An Introduction to Orthodox Christian Spirituality (Part II)

Martyr Paula

Martyr Paula

My beloved spiritual children in Our Risen Lord and Savior Jesus Christ

By George C. Papademetriou

The Divine Energies

One of the most important aspects of Orthodox spirituality is participation in the Divine energies. Briefly stated, this is an Orthodox doctrine of fundamental importance and very often ignored. In Orthodox theology, a distinction is made between the "essence" and "energies" of God. Those who attain perfection do so by uniting with the Divine Uncreated energies, and not with the Divine essence. The Greek Orthodox Fathers, whenever they speak of God, emphasize the unknowability of God's essence and stress the vision of the Divine energies, especially the Divine Uncreated Light. Orthodox spiritual tradition emphasizes the Divine Logos/Word indwelling in the world and our ability to attain a spiritual life and mystical union with the Holy Spirit in this world.

Christian contemplation is not "ecstatic," that is, outside ourselves, but it take place within the Christian person who is the "temple of the Holy Spirit." The Divine energies are "within everything and outside everything." All creation is the manifestation of God's energies. Vladimir Lossky says in the Mystical Theology of the Eastern Church: "These divine rays penetrate the whole created universe and are the cause of its existence." The Uncreated Light and the knowledge of God in Orthodox Tradition "illuminates every man that cometh into this world." It is the same Light that the Apostles saw on Mount Tabor that penetrates all of creation and transforms it, creating it anew. A modern ascetic says in the Undistorted Light is divine energy. Contemplation of Uncreated Light begets, first and foremost, an all absorbing feeling of the Living God--an immaterial feeling, an intuitive, not a rational perception--which transports man with irresistible force into another world, but so warily that he neither realizes it when it happens nor knows whether he is in or out of the body." This is not a sentimental or emotional feeling or romantic fantasy. It is experience of the Divine Uncreated Light described by the neptic fathers. Again, in the words of the same ascetic: "This supramental sensation of the Living God (which is experienced in contemplation) is accompanied by a vision of light, of light essentially different from physical light. Man himself abides in light because, assimilated to the Light which he contemplates, and spiritualized by it, he then neither sees nor feels his own material being or the materiality of the world."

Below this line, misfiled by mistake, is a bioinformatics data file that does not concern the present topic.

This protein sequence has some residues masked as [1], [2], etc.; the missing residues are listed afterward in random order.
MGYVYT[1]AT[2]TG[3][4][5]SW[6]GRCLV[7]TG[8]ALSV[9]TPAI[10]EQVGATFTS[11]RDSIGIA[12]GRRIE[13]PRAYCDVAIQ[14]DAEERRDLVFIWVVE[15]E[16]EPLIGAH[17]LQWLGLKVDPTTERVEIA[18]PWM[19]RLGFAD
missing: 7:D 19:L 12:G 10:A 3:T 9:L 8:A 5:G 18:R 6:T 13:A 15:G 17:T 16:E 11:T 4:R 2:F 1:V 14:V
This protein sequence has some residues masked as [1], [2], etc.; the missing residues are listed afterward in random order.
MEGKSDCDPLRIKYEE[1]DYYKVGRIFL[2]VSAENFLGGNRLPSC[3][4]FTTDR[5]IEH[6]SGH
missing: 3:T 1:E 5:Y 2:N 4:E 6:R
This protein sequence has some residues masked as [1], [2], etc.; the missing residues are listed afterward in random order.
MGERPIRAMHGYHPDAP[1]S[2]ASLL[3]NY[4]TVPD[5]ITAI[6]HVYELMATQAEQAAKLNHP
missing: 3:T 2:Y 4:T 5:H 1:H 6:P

God's act is pure light and when the Lord appears to us, He always appears as Light. In the Holy Scripture we read: "In Your Light we shall see light." Only in the state of illumination does Divine grace makes possible the contemplation of the Divine Light. The hidden truths of Holy Scripture are not revealed to everyone, since illumination comes through the special divine gift of revelation. For this reason in the early Church, the Holy Bible was read only in the Church and only by a charismatic person. In the Orthodox Church, we have never experienced "bibliolatry" or "worship of the Book," as in some sects. The Church holds fast to the unadulterated spirit of the Holy Bible as it was delivered to the Saints, and through them, to us.

Spiritual Warfare

We are saved by Christ and in Christ. Yet we are still subject to temptation and to sin. Therefore, it is important to mention the fact that to acquire spirituality or moral perfection, we must wage war against the "enemy," that is, sin and the devil. Saint Makarios said: "I have not yet seen a perfect Christian man, one completely free (from the devil and sin)." And "although one is at rest in grace and enters into mysteries and revelations and into the sweetness of grace, still sin is yet present within." Consequently, as long as we live, we must be ready to fight against the dark powers of the devil. And "Satan is never quiet from warring. As long as eve a man lives in this world and wears the flesh, he has to war." The Holy Bible is the most necessary means of spiritual warfare against the devil; it is also the chief means of acquiring knowledge of the divine will.

The Role of Sacraments (Mysteria or Mysteries)

We must further emphasize the role and purpose of the Holy Sacraments in attaining spirituality. In the sacraments, we receive Divine Grace, and in the case of the Holy Eucharist, Christ Himself, who aids us in waging war successfully against the satanic powers. As Father Sergius Bulgakov says: "The heart of Orthodoxy lies in its rites." All the Orthodox rites and sacraments are means to combat the powers of evil. The Sacramental life of the Church is the chief means towards the attainment of spirituality and of ultimate salvation.

(To be continued)



With sincere agape in Our Risen Lord and Savior Jesus Christ,
The sinner and unworthy servant of God

+Father George